Co-author Stan Jantz talks about Christianity 101

What's the Christianity 101 book series all about? Listen to what co-author Stan Jantz has to say.

Somewhere Between Blind and Absolute

Not long ago i was talking with a women about her faith. In the interest of full disclosure, I wasn't "witnessing" to this woman. I know her husband, who is someone I consider to be maturing in his faith. That's why I was surprised when his wife told me that for her, faith wasn't something you could know, but had to accept in your heart. "You mean like blind faith?" I asked her. "Exactly," she answered.

Actually, the idea that faith is blind, or a leap in the dark, isn't new. It's been around for centuries, and these days it's quite pervasive in our so-called Christian culture. In all fairness to the woman I was talking with, I don't think she has decided to deliberately remove any objectivity from her faith journey. In my opinion, she just doesn't know any better. Call it a case of "biblical illiteracy." She certainly has never read what the apostle John wrote at the end of his biography of Jesus: "This is the disciple who saw these events and recorded them here. And we all know that his account of these things is accurate" (John 21:24). And she probably isn't aware that in one of his brief letters to Christians in the first century, John also wrote: "I write this to you who believe in the Son of God, so that you may know you have eternal life" (1 John 5:13).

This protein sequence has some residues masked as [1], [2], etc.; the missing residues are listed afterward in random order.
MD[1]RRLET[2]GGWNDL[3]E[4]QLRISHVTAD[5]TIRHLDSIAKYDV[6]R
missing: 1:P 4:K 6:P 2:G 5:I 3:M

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Do Fires Teach Us?

The recent fires in Southern California gripped the nation as the horrific images of houses and forests being consumed indiscriminately appeared on television and on the Web. Half a million people fled their homes (including two of my friends who were evacuated from their senior residential communities in San Diego), about 2,000 homes were lost, and a half dozen people lost their lives. Even though tragedies like this hit this region every few years, you just never get used to it. And, it seems, you're never prepared for the devastation.

Some people say these fires are the price we pay for living where we do. This part of the world is hot and dry (and getting hotter and drier), and they keep building more and more houses in places where the fires thrive if given a chance. I don't really have an opinion on that, because you could probably apply that argument to just about every region of the country. If you shouldn't live where wildfires are a reality, then you shouldn't build houses in hurricane zones. You shouldn't live where earthquakes are imminent. You shouldn't live where men still have mullets. The list could go on.

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